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Exploitation of Child Labour Needs Due Attention

Opinion by Alem W. Gebriel, The Daily Monitor (Addis Ababa) 20 February 2001

Addis Ababa—It is a commonplace for people residing around Kera, Merkato, Piazza and Arat Kilo to see numerous child prostitutes between the ages 13 and 16 standing at the doorways of slum houses waiting for their customers.

Some greedy people make profits from such uncanny businesses by renting out part of their houses which, mostly are designed to accommodate only one bed for these child prostitutes.

The lion’s share of the money which these prostitutes make goes to the person who rented the house from the kebele.

These people abuse the children, neglecting most of their needs, they treat them not as human beings but as their personal property. They do not worry much about the health risks that these children are exposed to-they are only interested in making money off them.

When these children get sick or make mistakes like getting pregnant-they throw them out, thereby forcing these poor children to be exposed to a more bitter life and probably death due to lack of medical treatment.

The slums may protect these children from the cold out in the streets, but it is also the one place which covers up most of the crime committed against these children.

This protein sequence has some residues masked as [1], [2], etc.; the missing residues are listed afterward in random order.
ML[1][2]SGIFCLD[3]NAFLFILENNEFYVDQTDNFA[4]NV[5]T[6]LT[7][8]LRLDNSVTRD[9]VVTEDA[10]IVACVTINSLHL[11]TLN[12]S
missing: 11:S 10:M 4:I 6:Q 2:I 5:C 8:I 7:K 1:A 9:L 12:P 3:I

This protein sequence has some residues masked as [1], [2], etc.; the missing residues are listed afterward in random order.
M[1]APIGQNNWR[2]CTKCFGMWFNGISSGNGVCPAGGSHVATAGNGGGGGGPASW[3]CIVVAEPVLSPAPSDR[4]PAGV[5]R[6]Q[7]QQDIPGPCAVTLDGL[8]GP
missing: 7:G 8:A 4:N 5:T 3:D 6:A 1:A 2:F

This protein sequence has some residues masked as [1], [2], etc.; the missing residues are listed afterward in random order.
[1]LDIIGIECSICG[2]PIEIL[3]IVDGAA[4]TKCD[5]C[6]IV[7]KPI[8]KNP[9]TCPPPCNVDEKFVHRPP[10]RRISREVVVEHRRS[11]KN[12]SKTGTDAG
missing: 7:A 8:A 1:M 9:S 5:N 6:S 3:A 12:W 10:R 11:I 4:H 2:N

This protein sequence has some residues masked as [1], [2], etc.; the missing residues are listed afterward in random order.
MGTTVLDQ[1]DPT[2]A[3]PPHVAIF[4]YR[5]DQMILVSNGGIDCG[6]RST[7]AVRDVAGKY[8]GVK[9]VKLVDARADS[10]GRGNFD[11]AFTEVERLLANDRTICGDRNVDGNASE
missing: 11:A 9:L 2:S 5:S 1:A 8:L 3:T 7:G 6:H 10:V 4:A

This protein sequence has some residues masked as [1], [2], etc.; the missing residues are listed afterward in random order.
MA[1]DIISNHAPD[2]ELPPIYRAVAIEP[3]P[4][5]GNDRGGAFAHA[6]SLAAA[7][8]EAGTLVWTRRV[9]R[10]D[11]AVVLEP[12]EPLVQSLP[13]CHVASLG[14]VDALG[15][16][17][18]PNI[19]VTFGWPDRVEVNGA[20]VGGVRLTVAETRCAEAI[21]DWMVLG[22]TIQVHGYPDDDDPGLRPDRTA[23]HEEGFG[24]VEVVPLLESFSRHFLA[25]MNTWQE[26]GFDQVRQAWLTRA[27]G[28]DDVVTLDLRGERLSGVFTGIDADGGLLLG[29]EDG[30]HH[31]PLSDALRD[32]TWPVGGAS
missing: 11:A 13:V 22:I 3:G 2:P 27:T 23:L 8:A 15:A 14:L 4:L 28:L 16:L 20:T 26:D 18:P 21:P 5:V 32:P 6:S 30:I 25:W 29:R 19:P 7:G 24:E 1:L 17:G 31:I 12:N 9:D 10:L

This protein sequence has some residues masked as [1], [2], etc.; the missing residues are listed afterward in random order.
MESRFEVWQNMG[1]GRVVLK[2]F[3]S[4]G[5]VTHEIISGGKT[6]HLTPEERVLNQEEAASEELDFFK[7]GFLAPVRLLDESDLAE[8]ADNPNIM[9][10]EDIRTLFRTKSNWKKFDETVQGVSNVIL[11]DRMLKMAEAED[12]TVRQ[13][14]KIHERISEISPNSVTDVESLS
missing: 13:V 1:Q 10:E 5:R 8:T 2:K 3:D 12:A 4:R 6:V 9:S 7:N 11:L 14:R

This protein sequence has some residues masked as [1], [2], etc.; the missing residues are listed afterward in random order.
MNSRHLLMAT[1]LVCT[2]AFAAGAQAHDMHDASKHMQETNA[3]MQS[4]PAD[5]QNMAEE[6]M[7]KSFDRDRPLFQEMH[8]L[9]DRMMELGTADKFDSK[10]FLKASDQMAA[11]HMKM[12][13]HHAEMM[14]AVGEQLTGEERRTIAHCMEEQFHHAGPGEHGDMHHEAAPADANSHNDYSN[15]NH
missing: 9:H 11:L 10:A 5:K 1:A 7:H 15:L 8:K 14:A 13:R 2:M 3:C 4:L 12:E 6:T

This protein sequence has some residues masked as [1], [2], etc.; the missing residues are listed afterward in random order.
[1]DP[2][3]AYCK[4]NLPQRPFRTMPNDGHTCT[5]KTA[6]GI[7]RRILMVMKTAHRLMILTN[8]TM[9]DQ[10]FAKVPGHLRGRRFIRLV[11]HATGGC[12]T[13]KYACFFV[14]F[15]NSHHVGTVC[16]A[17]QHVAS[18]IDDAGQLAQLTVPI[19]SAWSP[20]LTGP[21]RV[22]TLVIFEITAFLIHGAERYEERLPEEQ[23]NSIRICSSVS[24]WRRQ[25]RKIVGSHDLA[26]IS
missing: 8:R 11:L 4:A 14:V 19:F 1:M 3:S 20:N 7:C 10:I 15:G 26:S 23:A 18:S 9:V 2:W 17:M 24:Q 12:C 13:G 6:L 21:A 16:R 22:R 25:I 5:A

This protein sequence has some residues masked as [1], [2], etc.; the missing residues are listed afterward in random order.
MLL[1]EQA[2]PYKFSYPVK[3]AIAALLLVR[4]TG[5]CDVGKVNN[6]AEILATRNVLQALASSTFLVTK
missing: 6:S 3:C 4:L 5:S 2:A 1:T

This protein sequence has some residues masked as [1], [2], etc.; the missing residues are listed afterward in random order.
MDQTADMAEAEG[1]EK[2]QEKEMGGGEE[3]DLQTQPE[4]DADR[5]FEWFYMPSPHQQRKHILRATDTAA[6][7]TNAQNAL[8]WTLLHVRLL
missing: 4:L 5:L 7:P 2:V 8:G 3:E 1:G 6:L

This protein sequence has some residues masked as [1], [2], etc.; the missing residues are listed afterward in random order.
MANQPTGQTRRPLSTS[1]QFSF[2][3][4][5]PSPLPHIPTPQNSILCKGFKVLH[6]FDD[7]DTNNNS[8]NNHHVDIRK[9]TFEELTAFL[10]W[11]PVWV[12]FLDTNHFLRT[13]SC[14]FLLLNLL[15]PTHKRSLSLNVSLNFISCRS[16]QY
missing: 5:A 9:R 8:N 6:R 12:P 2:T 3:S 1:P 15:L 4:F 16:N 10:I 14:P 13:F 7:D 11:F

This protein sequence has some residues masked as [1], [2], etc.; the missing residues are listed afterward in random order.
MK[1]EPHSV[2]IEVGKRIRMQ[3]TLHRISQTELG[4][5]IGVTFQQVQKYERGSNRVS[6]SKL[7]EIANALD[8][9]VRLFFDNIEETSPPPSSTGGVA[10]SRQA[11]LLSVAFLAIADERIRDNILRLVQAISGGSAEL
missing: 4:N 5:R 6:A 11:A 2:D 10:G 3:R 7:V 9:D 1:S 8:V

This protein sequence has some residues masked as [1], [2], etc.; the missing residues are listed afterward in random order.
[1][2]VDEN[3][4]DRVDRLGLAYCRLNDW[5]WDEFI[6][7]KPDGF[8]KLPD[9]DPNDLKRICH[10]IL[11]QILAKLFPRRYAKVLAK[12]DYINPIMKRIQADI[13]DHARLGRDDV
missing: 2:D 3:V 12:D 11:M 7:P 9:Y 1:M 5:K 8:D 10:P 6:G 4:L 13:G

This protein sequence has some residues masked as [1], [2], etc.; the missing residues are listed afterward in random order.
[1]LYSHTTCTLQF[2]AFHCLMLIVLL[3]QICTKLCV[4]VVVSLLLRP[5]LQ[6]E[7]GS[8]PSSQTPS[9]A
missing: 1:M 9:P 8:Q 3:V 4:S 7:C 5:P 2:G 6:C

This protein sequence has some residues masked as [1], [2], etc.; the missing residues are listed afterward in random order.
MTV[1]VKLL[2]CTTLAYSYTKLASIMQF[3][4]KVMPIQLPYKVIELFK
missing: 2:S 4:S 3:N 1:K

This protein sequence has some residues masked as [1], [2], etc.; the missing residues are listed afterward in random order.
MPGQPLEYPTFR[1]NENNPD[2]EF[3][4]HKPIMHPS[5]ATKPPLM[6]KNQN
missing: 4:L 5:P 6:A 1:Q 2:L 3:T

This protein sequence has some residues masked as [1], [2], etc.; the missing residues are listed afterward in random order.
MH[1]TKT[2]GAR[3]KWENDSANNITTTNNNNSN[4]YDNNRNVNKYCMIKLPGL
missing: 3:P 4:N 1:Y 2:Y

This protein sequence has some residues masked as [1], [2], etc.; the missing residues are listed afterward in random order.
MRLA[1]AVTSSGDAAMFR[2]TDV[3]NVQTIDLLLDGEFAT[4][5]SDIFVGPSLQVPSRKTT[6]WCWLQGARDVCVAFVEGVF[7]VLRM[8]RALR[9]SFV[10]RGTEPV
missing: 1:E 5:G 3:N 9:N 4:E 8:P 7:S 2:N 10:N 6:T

Since most of them are not well informed about taking care of themselves, the possibility of their contracting sexually transmitted diseases (STD’s) becomes high.

In addition to sexual exploitation, such female children in the city are also involved in difficult and strenuous day time work.

They work as housemaids and baby-sitters. Unfortunately most of them do not get paid at all except in the form of meals allowed for their survival.

They are exposed to various physical hazards while working the entire day without any rest-they are made to carry heavy loads that stunt their growth beyond their capacity, they are constantly engaged in activities leaving them at risk of burns, cuts, broken bones. . . and they are physically abused for not performing beyond their capacity.

They are neither allowed to go to school nor to play with their peers.

Although I have not managed to get the exact figures on female- child-labor-exploitation one can confidently deduce that it is prevalent in Ethiopia and deserves due considerations and practical measures by concerned bodies.

In a poor country like Ethiopia where most of its population lives below the poverty line-the awareness of most people about child labor is very limited. Most regard it as a natural task which every child should pass through in his/her life.

Awareness needs to be developed among the population about child labor and its harmful effects on the general well-being of children.

Moreover, the Ethiopian Women Lawyers’ Association and other responsible bodies have been doing commendable work to reduce the incidents of cruel sexual harassment committed against female children.

They should also do the same to combat child labour exploitation and alleviate the suffering of these children who are vulnerable to disease and other danger.

Humanitarian organizations should also play their part in supporting these children get an alternative source of income and access to education.